A blond energetic woman in black athletic clothes plopped into the seat across from mine.  “I’m pregnant,” she said, “I can’t help myself.”  She meant she was waiting for another table, but needed to wait at ours while it was being set.  She was tired.  She didn’t look it. 
“How far along are you?” I asked.  And then I came to learn that we were actually three strangers, sharing a table, each of us pregnant.  I love this about strangers: the fact that so many of them can become important to us.  Our first kiss, lover, friend.  I love the idea that the stranger beside us can change our lives, can become the person with whom we grow old, on a porch somewhere down south, sipping sweet tea.  Although I wouldn’t exchange numbers with these women, or most likely, ever see them again, I still take pleasure in the idea.  People write predictable fiction that begins this way.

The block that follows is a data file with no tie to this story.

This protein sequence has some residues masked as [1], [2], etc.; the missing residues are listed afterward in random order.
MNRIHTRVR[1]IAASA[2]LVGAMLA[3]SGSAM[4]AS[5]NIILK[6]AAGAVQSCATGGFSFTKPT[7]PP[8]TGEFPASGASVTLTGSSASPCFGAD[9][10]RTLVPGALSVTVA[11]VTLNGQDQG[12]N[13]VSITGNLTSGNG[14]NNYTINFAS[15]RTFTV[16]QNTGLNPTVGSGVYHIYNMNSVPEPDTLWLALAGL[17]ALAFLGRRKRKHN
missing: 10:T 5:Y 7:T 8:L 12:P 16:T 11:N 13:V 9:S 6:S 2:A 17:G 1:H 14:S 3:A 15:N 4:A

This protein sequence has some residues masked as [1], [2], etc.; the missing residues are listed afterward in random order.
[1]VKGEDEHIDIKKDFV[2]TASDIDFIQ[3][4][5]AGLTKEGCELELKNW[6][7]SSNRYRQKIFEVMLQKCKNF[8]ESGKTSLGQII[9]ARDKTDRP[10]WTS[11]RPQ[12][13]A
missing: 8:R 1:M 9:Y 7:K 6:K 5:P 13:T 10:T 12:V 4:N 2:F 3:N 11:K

The woman beside me was on her third child and insisted Old Navy and Gap maternity clothes ran way too big.  I’d go online that night and order some.  They discussed pre-schools and tutoring.  Waitlists.  I was thankful, in that moment, that I no longer lived in Manhattan.  While I loved being seated with strangers and learning our commonalities, I became afraid I’d be caught up in a whirl of panic and hype if I remained in New York, convinced my babes wouldn’t be the brightest if they weren’t learning French at “the” school.  I suppose it’s no different here in Texas, or any city, really.  We all want brilliant, well-adjusted children; I just hope I continue to realize I can do my part, from anywhere, as long as I’m involved in their lives and learning.  If only I could find plain, tart, frozen yogurt here. I’m going out today to meet some strangers in search of some.